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Bob Rae's appointment as UN ambassador shows Liberal government learned nothing from UN Security Council defeat

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Bob Rae speaking at Queen's University in 2013. Queen's University/Flickr

Bob Rae's appointment as ambassador to the UN is a direct result of Canada's defeat in its bid for a seat on the United Nations Security Council. But, it suggests the Liberals are ignoring the lessons of that defeat and calls to rethink Canadian foreign policy.

Three weeks after the Trudeau government suffered an embarrassing loss in its bid to sit on the UN's most powerful decision-making body, the individual who led the multi-year campaign is out. In the final month of the Security Council push, Marc André Blanchard's efforts were upended by an aggressive "No Canada on the UN Security Council" movement.

Days before the vote Blanchard even felt the need to respond to the grassroots activists with a letter to all UN ambassadors defending Canada's policy on Palestinian rights.

While it is good that Blanchard is leaving the role, appointing Rae to replace him suggests Trudeau has learned little from the Security Council defeat. Rae has long pushed pro-U.S., militarist and anti-Palestinian positions.

In 2011 Rae aggressively promoted Canada's intervention in Libya, which was primarily a bombing mission. Before NATO formally began its war, the Liberal foreign critic called on the Stephen Harper government to work with the opposition National Transitional Council and later attacked the NDP for only voting for two three-month campaigns of Canada's violent intervention. The NATO war helped spur an upsurge in anti-Black violence, including slave markets in Libya, and violence that spilled southward to Mali and across much of the Sahel region of Africa.

A year before pushing for war on Libya, Rae allied with Harper to extend the occupation of Afghanistan beyond an announced troop withdrawal in 2011. In mid-2010 the Liberal foreign critic called on Ottawa to "see this thing through." If it were up to Rae, Canadian troops might still be fighting in Afghanistan.

Rae justified Canada's 2004 overthrow of Haiti's elected president Jean Bertrand Aristide, claiming his "ineffectiveness and gross corruption led to another coup and Aristide's exile (with money in tow). He now lives in South Africa, and still has some true believers in Haiti, but certainly not a majority." (U.S. government-commissioned polls found that Aristide was far and away the most popular politician in Haiti.)

Rae responded to Hugo Chavez's death by tweeting his "condolences, and hopes for democratic future," and a few months later pressed the Harper government to take a stronger position against Nicolas Maduro after he won Venezuela's 2013 presidential election. In January of last year Rae added, "Chavez and Maduro have abused their power terribly, impoverished their people and created the greatest humanitarian and refugee crisis in modern Latin American history. The romanticization of their regime and ideology is a disgrace."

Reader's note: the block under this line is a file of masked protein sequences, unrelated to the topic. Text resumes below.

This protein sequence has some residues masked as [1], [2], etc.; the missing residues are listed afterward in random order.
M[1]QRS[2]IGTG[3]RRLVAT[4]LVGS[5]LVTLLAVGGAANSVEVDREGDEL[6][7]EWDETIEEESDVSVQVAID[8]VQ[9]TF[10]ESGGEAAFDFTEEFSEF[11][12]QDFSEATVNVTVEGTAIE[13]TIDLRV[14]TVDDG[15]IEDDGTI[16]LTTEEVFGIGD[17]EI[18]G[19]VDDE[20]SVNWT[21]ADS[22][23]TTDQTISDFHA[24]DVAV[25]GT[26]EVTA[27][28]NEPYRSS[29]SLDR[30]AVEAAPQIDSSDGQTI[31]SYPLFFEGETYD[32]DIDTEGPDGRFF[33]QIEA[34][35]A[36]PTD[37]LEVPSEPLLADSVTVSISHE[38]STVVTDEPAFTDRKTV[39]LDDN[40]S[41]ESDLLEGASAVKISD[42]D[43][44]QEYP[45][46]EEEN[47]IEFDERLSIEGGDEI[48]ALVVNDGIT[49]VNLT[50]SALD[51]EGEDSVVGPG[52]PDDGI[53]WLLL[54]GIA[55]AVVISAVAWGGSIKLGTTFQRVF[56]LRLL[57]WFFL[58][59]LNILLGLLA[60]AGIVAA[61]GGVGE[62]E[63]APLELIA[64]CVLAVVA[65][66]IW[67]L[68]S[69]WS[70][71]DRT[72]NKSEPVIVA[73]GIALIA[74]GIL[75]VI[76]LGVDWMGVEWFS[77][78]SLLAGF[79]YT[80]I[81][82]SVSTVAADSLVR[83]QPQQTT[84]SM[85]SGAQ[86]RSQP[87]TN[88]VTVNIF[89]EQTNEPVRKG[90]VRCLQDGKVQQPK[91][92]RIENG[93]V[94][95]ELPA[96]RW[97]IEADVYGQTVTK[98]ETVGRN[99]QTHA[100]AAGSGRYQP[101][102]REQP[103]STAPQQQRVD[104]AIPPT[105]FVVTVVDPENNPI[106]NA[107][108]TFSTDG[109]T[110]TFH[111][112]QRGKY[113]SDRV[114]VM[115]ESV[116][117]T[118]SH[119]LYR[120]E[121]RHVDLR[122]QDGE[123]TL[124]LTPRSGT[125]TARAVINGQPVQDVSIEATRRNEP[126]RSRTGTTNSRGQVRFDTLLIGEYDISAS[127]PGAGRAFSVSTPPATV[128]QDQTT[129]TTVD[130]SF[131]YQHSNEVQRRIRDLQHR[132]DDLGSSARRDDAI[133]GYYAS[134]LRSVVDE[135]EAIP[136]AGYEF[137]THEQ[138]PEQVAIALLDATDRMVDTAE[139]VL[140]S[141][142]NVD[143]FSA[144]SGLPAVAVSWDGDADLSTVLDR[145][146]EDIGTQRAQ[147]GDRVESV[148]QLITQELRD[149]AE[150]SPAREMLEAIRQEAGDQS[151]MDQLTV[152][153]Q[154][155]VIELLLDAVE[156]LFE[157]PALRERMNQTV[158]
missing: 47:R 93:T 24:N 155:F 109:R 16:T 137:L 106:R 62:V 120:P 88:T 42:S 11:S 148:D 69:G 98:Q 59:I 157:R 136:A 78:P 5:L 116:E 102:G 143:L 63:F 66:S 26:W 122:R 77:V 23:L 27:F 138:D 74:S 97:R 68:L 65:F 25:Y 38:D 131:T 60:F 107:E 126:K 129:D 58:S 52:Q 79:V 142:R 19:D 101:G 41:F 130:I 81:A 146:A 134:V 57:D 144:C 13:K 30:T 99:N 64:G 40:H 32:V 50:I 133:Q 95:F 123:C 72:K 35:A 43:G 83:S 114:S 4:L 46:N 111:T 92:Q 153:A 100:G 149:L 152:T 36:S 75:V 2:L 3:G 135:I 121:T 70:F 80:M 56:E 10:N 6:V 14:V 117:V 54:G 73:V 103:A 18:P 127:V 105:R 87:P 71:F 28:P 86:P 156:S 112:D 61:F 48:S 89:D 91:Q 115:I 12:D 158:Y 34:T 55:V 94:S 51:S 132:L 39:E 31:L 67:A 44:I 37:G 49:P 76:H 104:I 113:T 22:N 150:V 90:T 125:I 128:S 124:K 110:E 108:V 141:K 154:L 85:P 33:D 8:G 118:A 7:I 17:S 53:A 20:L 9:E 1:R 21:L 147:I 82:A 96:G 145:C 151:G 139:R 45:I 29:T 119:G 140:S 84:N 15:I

But it is on Palestinian rights that Rae has shown himself to be most hostile to human rights and democracy. The former NDP premier of Ontario left the party in 2002 because of its support of Palestinian rights. When NDP deputy leader Libby Davies (correctly) stated in 2010 that the Israeli occupation began in 1948 not 1967 Rae joined a pile on. He stated, "the appropriate decision, given her stature and responsibilities with the NDP, is for Mr. Layton to ask for her resignation as deputy leader and for Ms. Davies to issue an apology to all Canadians. Nothing short of that will do."

Rae delivered a speech to the explicitly racist Jewish National Fund and, along with vicious anti-Palestinians Irwin Cotler and Jason Kenney, Rae was on the steering committee of the Canadian Parliamentary Coalition to Combat Anti-Semitism, which sought to criminalize criticism of Israel. His wife, Arlene Perly Rae, is a former vice-president of the anti-Palestinian Canadian Jewish Congress.

The appointment of Rae to replace Blanchard suggests Trudeau is ignoring calls for a review of Canadian foreign policy after the Security Council defeat.

The most clearheaded and wide ranging review push is the Canadian Foreign Policy Institute's demand for a "fundamental reassessment of Canadian foreign policy." The open letter to the PM includes 10 questions, and has been signed by hundreds of politicians, artists, activists and academics including David Suzuki, Naomi Klein, Stephen Lewis and Linda McQuaig, as well as sitting MPs Leah Gazan, Niki Ashton, Alexandre Boulerice and Paul Manly, and former MPs Roméo Saganash, Libby Davies, Jim Manly and Svend Robinson.

Yves Engler is a Montreal-based writer and political activist.

Image: Queen's University/Flickr

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